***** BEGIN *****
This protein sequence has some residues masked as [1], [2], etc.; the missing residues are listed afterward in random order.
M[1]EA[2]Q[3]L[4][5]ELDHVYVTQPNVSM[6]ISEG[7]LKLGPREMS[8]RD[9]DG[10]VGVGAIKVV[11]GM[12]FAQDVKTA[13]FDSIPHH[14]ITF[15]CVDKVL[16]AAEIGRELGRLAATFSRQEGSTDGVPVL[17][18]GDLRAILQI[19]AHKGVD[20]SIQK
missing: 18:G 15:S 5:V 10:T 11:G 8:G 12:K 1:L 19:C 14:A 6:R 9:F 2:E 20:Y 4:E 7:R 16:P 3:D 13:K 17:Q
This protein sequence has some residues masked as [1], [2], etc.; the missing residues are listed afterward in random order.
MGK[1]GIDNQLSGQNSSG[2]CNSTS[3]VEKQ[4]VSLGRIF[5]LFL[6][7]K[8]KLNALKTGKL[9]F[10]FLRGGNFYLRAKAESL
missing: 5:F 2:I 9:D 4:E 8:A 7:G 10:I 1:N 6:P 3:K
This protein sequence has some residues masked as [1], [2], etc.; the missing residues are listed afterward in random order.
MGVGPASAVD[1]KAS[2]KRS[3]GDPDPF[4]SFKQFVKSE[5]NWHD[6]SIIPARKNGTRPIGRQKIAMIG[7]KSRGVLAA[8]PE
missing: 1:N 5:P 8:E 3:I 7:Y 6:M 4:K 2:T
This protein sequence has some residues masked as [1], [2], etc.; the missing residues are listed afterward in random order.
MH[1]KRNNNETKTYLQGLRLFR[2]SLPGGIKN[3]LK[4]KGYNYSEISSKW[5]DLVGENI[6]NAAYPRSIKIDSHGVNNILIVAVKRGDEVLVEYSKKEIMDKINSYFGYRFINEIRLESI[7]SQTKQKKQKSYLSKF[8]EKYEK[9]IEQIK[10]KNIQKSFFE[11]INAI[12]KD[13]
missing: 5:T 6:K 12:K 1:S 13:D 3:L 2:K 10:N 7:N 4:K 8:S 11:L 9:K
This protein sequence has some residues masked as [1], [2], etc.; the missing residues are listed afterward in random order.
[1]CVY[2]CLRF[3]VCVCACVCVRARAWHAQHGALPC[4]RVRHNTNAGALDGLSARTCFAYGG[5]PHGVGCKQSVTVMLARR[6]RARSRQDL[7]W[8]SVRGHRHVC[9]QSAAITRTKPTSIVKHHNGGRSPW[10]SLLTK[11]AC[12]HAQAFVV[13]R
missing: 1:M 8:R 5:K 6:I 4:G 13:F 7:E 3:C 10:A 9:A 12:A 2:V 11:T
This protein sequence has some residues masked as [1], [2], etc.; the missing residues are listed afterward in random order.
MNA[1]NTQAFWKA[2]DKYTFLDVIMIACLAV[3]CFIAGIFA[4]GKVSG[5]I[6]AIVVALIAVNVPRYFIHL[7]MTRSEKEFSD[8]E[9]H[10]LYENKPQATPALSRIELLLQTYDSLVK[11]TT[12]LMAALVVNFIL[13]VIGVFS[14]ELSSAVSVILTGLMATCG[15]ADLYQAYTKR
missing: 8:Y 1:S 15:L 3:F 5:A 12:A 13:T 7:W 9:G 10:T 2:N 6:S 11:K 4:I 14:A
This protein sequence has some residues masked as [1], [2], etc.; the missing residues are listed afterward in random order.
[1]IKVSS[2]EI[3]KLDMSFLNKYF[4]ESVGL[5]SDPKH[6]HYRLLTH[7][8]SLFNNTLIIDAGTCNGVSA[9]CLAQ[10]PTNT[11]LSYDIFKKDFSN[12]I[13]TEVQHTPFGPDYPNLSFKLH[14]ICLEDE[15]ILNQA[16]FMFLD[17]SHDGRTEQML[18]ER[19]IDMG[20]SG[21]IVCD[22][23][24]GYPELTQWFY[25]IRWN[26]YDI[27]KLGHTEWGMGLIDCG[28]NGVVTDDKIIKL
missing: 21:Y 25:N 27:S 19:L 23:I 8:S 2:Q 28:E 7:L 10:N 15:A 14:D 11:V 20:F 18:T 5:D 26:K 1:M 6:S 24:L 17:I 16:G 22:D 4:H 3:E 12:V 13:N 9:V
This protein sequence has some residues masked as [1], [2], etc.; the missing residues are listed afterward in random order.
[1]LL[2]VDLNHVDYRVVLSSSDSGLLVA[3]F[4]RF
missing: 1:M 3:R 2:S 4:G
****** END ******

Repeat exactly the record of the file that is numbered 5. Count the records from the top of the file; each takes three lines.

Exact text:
This protein sequence has some residues masked as [1], [2], etc.; the missing residues are listed afterward in random order.
[1]CVY[2]CLRF[3]VCVCACVCVRARAWHAQHGALPC[4]RVRHNTNAGALDGLSARTCFAYGG[5]PHGVGCKQSVTVMLARR[6]RARSRQDL[7]W[8]SVRGHRHVC[9]QSAAITRTKPTSIVKHHNGGRSPW[10]SLLTK[11]AC[12]HAQAFVV[13]R
missing: 1:M 8:R 5:K 6:I 4:G 13:F 7:E 3:C 10:A 9:A 12:A 2:V 11:T